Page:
To Dream, to Collect

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Rome has always been the city for a certain poetic inspiration and soul amusement. Rome was the city of the “Italian Journey”, to quote Goethe, but also for those visual artists who moved there to live, to assimilate the aesthetics of extraordinary ancient ruins and palaces, of Tevere river and of the good life and mood that gets out of every corner. 

Picasso was, of course, a great Roman lover: he was a painter, so his passion for art and beauty was satisfying in a location as the eternal city; he was a dandy and a passionate women lover, and he moved there for a residency right after his mistress broke up with him before their announced marriage; he was a Bohemian too, and Rome was a perfect way to detach from Paris hard life, and the Spanish too. So, Picasso Roman period represented a good era. The Spanish artist moved there in 1917 with his colleague and friend Jean Cocteau. He was 35 years old.

 

Pablo Picasso, Parade, 1917, a large painting created by the Spanish artist in Rome for Djagilev's famous Russian ballet at Palazzo Barberini.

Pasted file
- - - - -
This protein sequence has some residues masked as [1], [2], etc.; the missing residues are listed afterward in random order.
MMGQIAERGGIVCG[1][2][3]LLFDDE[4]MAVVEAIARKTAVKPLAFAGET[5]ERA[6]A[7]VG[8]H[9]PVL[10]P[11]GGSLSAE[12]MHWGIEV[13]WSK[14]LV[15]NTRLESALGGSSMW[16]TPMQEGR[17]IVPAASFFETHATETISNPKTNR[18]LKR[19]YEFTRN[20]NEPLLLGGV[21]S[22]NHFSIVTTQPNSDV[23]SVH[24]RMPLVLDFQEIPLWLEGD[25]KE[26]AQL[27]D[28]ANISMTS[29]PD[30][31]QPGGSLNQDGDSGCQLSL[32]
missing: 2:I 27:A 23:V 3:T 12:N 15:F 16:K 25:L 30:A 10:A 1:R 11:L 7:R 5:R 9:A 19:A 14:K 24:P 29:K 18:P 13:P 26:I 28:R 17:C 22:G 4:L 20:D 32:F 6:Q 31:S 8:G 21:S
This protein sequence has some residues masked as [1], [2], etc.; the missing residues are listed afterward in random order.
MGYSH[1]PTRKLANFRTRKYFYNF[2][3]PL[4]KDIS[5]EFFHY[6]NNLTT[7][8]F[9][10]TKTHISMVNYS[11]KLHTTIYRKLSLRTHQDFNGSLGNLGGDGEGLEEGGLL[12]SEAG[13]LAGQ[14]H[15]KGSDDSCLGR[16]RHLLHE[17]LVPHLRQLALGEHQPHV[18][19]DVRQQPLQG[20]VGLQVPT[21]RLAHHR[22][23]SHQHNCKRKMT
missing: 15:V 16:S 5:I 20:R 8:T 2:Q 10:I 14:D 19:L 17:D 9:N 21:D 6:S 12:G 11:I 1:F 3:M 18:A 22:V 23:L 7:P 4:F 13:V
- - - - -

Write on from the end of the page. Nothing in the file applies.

The purpose of the long-stay was a theatrical mise en scene “Parade” by Cocteau. The “team” was composed of these amazing artists and intellectuals: the musician Erik Satie, Cocteau of course, the choreographer Léonide Massine and the genius Djaghilev with his ensemble. Picasso was commissioned for the costumes, the stage and curtains for the Théâtre du Châtelet in Paris.

 

Olga Kokhlova, Pablo Picasso, Jean Cocteau. 

 

So Rome was an amazing excuse to share time, ideas and experiences together with this group of vivid and rare people in a romantic context full of history and works of art. Pablo Picasso stayed in Rome for two months, from February to April: not a long period, but enough time to meet the dancer Olga Khokhlova, who became his first wife. The amazing Russian choreographer Dhiaghilev was easily convinced by Cocteau to call Picasso instead of Léon Bakst and Benois, who made the costumes for the previous show. For Picasso Rome was fundamental for the development of his artistic research.

 

Pablo Picasso, L’Italienne, l’Arlequin et Femme au collier. 

 

He started to move his style away from cubism, and he painted three masterpieces: L’Italienne, l’Arlequin et Femme au collier. So, via Margutta studio, as reported by Valentina Moncada in her publication “Picasso a Roma”, was a venue for Picasso too who was in love with Villa Borghese. Today outside of that door, we can still read “Studj di Pittura e Scultura” (Paintings and Sculptures Studios), at via Margutta 53/b.

Cover image: Pablo Picasso, portrait. Courtesy Wikipedia.  

Stay Tuned on Kooness magazine for more exciting news from the art world.

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